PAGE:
Don’t forget about your tools. Take the time now to clean up your gardening tools, sharpen anything that needs it, and put everything away. Drain and wind up hoses and empty rain barrels and any plumbing they have so that they don’t freeze and bust. You’ll be ready for next spring that much faster! While you’re at it, make sure to find your snow shovel because nothing’s worse than waking up one morning and needing it…yet having no idea where it’s actually located. Happy autumn!

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Funding Now Available to Treat Spotted Knapweed and Other Invasive Species

Application Deadline is October 19, 2018

The Morgan Soil and Water Conservation District (SWCD) announces new funding available for the Spotted Knapweed Treatment for Ohio Producers (STOP) Project. Morgan SWCD and other partners received project funding through the Regional Conservation Partnership Program (RCPP).
RCPP is a Natural Resources Conservation Service (NRCS) program that encourages partners to join efforts with producers to increase the restoration and sustainable use of soil, water, wildlife and related natural resources. Through the program, NRCS and its partners help producers install and maintain conservation activities in selected project areas.
The STOP project will focus on the treatment and control of spotted knapweed and other invasive species in four Appalachian counties in southeastern Ohio: Guernsey, Morgan, Muskingum and Noble. These counties have each experienced an exponential spread of the spotted knapweed in privately owned pastures and hay land in recent years.
To implement the STOP Project, NRCS will provide agricultural producers with financial assistance, and one-on-one technical help, to plan and implement improvements to their pastures and permanent hay land. NRCS calls these improvements “conservation practices”. Using these conservation practices will improve the producers’ grazing and hay land operations and lead to cleaner water, cleaner air, healthier soils, and better wildlife habitat.
Other local partners who will also be providing technical assistance for the STOP Project include the Soil and Water Conservation District (SWCD) and Ohio State University Extension (OSUE) staff located in each of the four counties.
To participate in the STOP Project, applicants must be farm operators or farm landowners who are managing pasture or hay land in Guernsey, Morgan, Muskingum and/or Noble Counties. They must also meet other NRCS eligibility criteria. Applications for the STOP Project must be signed and submitted to NRCS by the October 19, 2018 deadline to be eligible.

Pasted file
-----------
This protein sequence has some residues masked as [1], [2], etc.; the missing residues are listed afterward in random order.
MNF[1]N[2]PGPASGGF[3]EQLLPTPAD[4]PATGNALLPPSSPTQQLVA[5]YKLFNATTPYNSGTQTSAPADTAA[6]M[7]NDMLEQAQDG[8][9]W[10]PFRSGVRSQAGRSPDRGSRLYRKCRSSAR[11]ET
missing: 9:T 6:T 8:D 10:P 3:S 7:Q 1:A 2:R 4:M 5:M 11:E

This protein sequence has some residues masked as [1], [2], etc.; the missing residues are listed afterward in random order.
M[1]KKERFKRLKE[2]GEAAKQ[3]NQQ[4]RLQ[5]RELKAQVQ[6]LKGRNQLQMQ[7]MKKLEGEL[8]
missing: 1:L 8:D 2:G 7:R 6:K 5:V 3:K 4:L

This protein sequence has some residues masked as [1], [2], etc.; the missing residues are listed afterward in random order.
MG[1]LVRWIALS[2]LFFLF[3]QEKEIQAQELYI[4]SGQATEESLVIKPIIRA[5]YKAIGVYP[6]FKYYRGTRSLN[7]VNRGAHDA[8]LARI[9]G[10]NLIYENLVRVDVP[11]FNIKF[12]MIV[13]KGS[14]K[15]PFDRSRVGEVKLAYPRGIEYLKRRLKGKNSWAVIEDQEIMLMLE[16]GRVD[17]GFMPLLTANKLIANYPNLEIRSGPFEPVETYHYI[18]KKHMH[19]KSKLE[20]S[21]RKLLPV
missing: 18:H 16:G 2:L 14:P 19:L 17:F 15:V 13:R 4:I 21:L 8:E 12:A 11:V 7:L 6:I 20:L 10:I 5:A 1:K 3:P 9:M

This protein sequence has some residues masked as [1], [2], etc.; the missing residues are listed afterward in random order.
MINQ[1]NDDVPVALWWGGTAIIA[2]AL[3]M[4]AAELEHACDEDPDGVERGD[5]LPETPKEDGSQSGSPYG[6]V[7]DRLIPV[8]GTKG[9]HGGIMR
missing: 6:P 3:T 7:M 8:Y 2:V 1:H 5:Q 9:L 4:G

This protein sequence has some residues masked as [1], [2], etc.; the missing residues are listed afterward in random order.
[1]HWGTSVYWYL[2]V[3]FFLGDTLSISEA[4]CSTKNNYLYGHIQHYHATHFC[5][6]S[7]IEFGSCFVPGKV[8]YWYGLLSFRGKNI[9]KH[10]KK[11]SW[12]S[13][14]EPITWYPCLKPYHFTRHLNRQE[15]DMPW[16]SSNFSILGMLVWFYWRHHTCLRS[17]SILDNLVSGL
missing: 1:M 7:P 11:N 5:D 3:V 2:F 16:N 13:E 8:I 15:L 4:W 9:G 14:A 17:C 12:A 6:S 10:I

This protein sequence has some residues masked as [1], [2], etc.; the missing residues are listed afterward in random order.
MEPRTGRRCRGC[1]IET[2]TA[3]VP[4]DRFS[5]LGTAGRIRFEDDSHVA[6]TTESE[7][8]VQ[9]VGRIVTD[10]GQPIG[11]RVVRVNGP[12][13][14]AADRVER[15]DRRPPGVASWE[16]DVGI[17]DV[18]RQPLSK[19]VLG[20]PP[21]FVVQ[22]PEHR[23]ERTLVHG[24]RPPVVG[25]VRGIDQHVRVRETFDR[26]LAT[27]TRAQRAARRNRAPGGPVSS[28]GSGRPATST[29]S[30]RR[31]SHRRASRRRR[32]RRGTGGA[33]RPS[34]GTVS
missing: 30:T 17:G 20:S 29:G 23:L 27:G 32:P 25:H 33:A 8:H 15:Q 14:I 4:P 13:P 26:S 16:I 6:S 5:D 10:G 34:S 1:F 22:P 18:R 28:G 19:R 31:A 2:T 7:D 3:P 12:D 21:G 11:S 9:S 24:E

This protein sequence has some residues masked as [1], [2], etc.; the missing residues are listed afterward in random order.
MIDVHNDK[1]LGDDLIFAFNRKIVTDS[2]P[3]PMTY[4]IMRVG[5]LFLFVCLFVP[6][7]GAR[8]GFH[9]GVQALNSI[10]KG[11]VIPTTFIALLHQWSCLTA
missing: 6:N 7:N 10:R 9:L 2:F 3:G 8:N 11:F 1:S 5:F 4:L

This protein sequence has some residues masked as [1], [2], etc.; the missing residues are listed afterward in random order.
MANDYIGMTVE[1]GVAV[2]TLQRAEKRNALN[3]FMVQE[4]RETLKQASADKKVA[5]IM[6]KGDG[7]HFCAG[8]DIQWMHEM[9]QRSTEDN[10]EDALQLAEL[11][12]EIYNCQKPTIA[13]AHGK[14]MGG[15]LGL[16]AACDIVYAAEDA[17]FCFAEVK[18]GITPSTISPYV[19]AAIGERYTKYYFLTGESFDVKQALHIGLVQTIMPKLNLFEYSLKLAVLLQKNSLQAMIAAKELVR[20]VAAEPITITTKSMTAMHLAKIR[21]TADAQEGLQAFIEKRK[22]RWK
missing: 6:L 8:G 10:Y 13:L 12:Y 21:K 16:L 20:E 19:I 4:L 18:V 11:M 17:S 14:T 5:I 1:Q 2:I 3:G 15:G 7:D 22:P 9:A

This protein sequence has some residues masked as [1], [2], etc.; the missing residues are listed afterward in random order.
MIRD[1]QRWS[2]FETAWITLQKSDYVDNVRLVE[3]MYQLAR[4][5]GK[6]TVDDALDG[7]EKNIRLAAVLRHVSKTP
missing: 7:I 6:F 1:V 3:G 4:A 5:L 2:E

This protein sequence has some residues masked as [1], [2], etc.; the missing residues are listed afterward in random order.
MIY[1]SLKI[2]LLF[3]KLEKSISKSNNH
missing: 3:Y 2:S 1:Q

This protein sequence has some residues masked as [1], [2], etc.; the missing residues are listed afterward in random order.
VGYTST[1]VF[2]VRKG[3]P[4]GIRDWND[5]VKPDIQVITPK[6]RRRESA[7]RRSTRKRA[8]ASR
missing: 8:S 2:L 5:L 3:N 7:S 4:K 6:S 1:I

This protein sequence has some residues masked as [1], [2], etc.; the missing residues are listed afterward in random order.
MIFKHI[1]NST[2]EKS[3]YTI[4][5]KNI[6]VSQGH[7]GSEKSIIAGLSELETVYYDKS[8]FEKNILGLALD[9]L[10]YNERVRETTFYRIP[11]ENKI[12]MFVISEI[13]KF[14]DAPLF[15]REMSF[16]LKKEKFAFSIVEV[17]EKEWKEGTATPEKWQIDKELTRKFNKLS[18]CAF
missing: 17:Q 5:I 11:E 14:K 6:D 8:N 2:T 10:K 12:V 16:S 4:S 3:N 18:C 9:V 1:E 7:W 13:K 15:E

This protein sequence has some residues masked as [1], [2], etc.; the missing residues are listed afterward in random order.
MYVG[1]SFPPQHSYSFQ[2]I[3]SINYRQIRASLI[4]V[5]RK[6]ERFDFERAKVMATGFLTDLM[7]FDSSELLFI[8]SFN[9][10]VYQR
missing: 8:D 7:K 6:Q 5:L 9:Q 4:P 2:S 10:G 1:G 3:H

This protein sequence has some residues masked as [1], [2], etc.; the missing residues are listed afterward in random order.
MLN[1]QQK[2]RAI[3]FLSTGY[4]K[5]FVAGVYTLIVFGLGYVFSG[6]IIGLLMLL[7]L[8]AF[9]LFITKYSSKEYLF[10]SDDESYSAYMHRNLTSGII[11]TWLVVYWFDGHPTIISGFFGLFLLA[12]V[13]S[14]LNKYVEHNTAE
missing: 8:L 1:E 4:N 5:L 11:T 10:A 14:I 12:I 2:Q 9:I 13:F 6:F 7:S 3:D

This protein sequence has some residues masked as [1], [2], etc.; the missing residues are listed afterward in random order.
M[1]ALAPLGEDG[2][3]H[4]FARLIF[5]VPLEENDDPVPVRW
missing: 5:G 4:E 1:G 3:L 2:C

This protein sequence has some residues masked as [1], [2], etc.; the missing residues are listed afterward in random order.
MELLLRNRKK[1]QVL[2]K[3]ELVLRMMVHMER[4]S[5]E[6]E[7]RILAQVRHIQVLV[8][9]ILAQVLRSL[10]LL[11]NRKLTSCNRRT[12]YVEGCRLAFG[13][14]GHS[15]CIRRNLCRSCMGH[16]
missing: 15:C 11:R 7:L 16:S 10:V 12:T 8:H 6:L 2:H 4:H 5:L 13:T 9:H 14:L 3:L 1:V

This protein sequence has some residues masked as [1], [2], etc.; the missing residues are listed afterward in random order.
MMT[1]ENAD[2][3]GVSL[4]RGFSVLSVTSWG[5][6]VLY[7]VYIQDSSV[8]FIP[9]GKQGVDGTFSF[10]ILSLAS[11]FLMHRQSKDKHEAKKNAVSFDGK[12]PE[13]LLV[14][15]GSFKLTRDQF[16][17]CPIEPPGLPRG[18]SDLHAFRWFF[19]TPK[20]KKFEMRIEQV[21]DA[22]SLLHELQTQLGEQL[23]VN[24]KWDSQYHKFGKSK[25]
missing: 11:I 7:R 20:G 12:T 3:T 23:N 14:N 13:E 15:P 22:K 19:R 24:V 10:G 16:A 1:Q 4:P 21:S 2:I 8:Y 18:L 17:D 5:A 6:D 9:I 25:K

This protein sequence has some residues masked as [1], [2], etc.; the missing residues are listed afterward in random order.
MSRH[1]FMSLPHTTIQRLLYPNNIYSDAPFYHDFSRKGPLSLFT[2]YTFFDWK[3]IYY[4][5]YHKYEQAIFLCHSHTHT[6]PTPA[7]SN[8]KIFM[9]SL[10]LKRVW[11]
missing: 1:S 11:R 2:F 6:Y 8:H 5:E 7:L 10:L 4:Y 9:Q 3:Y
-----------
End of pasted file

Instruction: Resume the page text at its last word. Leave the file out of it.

To learn more about the STOP Project or to submit an application, visit your local USDA Service Center or visit the NRCS website and select Get Started with NRCS.
The USDA Service Center for Muskingum and Morgan Counties is located at 225 Underwood Street, Suite 100, Zanesville Ohio. You can contact the NRCS office at 740-454-2867 extension 3 to speak with Lori Ryan-Griffin, NRCS District Conservationist.
USDA is an Equal Opportunity Provider, Employer, and Lender

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Ohio NRCS Announces New EQIP Application Deadline for 2019 Funds

COLUMBUS, OH, Sept. 11, 2018 – The U.S. Department of Agriculture’s Natural Resources Conservation Service (NRCS) announced Friday, October 19, 2018, as the deadline to submit applications for the Environmental Quality Incentives Program (EQIP) in Ohio.
EQIP is a voluntary conservation program which helps producers make conservation work for them. Together, NRCS and producers invest in solutions that conserve natural resources for the future while also improving agricultural operations.
Through EQIP, NRCS provides agricultural producers with financial resources and one-on-one help to plan and implement improvements, or what NRCS calls conservation practices. Using these practices can lead to cleaner water and air, healthier soil and better wildlife habitat, all while improving agricultural operations. Through EQIP, you can voluntarily implement conservation practices, and NRCS co-invests in these practices with you.
Financial assistance is now available in a variety of agricultural categories such as cropland, forestry, pasture operations, and organic. Several special projects are also available which address water quality, forestry management, improving pollinator populations, applying best management practices and many more. All available agricultural categories are listed on the Ohio NRCS website under “EQIP Application Deadlines.”
To participate in USDA conservation programs, applicants should be farmers or farm or forest landowners and must meet eligibility criteria. Applications signed and submitted to NRCS by the October 19 deadline will be evaluated for fiscal year 2019 funding.